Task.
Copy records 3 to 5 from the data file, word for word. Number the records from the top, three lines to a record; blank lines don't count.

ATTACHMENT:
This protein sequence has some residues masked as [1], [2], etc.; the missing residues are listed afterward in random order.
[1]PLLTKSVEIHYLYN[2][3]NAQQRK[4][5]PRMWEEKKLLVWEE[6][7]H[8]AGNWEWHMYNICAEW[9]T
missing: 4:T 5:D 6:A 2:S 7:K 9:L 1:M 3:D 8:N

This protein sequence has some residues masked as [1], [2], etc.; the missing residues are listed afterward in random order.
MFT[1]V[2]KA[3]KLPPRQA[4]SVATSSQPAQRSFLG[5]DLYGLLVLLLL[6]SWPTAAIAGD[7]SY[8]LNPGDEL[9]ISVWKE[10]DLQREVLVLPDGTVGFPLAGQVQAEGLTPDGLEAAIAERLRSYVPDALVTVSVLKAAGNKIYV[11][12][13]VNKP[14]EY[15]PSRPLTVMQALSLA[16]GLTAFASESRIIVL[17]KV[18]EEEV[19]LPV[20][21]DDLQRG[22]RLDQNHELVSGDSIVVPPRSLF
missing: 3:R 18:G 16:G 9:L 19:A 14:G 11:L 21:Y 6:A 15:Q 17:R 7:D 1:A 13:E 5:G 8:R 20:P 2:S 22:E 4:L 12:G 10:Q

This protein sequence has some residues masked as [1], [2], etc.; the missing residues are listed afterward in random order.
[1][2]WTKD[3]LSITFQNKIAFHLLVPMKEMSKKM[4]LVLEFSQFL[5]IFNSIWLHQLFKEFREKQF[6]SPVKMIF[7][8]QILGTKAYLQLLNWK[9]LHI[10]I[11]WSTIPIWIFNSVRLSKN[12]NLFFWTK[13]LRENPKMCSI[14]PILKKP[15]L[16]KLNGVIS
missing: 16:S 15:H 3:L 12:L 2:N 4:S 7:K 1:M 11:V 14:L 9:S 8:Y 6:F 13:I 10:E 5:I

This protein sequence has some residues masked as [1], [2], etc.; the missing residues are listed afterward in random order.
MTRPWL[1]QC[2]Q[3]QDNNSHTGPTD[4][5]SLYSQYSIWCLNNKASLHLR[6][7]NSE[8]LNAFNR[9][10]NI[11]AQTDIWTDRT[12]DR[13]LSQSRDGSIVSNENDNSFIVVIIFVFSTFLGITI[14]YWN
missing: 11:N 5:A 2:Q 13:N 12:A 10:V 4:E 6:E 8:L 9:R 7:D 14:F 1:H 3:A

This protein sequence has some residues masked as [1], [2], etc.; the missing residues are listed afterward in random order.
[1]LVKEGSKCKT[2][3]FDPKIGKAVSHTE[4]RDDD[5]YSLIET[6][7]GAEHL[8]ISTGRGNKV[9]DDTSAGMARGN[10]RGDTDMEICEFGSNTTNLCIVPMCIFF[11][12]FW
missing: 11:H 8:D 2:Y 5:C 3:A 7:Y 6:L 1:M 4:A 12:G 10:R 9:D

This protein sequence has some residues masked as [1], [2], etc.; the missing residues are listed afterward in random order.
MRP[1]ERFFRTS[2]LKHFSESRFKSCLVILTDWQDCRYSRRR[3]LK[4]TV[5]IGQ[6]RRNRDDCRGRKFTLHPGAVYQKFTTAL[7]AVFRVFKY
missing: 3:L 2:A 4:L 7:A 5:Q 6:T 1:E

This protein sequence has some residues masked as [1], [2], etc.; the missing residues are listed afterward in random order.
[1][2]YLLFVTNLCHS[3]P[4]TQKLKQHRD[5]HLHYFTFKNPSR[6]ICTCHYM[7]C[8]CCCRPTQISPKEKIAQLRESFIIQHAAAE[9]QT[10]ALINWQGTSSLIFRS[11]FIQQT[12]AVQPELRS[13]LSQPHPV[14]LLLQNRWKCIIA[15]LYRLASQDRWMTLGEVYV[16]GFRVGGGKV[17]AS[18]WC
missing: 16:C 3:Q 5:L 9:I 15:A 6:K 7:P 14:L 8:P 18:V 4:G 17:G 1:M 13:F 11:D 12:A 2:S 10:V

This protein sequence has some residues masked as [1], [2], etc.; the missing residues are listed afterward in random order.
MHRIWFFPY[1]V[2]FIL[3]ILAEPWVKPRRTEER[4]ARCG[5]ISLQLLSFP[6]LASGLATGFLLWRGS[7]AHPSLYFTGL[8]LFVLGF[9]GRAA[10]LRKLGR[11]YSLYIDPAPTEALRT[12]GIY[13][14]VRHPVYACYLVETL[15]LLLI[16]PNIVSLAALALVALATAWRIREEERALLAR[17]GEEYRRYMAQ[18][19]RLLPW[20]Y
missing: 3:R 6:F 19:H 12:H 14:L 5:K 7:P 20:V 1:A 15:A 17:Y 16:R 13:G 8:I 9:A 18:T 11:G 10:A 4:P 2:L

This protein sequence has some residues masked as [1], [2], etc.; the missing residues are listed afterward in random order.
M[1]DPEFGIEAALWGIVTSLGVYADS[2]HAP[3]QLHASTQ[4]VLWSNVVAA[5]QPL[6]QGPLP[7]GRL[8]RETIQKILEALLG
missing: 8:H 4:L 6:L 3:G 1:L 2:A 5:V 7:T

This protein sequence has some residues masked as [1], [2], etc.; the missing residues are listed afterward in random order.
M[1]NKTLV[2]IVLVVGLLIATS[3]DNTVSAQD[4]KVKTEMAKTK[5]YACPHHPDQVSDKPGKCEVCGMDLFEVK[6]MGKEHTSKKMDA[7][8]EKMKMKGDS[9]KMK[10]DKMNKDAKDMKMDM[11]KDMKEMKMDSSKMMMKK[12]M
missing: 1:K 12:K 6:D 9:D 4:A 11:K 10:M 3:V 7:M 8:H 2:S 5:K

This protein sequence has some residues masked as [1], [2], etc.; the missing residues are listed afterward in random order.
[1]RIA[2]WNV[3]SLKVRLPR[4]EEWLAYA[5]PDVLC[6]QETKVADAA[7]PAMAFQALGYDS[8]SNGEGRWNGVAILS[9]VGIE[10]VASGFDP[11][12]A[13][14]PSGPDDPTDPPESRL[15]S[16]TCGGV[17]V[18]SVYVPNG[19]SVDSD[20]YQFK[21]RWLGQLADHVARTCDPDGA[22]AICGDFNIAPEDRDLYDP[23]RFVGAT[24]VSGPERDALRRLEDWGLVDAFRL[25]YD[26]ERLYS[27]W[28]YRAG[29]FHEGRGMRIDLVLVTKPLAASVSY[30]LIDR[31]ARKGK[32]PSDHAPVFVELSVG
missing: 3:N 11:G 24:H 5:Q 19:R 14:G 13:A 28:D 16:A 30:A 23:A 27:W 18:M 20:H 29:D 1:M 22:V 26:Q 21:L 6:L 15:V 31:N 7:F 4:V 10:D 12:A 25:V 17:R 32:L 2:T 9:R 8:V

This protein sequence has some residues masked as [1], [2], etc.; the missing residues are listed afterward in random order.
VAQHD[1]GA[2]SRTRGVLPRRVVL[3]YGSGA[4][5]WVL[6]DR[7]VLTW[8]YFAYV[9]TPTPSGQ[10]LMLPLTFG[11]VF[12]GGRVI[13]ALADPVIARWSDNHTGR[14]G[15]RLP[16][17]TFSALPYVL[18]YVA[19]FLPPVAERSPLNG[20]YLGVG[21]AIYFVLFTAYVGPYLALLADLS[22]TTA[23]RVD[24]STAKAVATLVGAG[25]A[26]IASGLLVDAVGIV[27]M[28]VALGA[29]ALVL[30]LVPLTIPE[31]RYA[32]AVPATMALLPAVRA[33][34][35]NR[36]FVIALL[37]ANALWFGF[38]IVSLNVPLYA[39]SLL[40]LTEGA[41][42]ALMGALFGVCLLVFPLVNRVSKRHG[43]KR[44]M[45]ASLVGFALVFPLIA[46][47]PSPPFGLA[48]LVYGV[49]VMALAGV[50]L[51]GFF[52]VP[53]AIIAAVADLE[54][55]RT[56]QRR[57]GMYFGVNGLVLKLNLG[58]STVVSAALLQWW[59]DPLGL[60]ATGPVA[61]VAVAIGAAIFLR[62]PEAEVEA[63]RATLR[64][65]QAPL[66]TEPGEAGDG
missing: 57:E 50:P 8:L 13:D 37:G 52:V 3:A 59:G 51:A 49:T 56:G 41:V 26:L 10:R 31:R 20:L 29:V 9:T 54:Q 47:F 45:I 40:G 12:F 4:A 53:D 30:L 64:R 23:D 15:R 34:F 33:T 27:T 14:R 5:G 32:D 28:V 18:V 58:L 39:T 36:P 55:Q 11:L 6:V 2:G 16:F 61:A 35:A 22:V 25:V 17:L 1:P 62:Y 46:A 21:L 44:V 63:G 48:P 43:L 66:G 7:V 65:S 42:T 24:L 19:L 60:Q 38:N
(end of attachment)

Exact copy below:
This protein sequence has some residues masked as [1], [2], etc.; the missing residues are listed afterward in random order.
[1][2]WTKD[3]LSITFQNKIAFHLLVPMKEMSKKM[4]LVLEFSQFL[5]IFNSIWLHQLFKEFREKQF[6]SPVKMIF[7][8]QILGTKAYLQLLNWK[9]LHI[10]I[11]WSTIPIWIFNSVRLSKN[12]NLFFWTK[13]LRENPKMCSI[14]PILKKP[15]L[16]KLNGVIS
missing: 16:S 15:H 3:L 12:L 2:N 4:S 7:K 1:M 11:V 14:L 9:S 8:Y 6:F 13:I 10:E 5:I

This protein sequence has some residues masked as [1], [2], etc.; the missing residues are listed afterward in random order.
MTRPWL[1]QC[2]Q[3]QDNNSHTGPTD[4][5]SLYSQYSIWCLNNKASLHLR[6][7]NSE[8]LNAFNR[9][10]NI[11]AQTDIWTDRT[12]DR[13]LSQSRDGSIVSNENDNSFIVVIIFVFSTFLGITI[14]YWN
missing: 11:N 5:A 2:Q 13:N 12:A 10:V 4:E 6:E 8:L 9:R 7:D 14:F 1:H 3:A

This protein sequence has some residues masked as [1], [2], etc.; the missing residues are listed afterward in random order.
[1]LVKEGSKCKT[2][3]FDPKIGKAVSHTE[4]RDDD[5]YSLIET[6][7]GAEHL[8]ISTGRGNKV[9]DDTSAGMARGN[10]RGDTDMEICEFGSNTTNLCIVPMCIFF[11][12]FW
missing: 11:H 8:D 2:Y 5:C 3:A 7:Y 6:L 1:M 4:A 12:G 10:R 9:D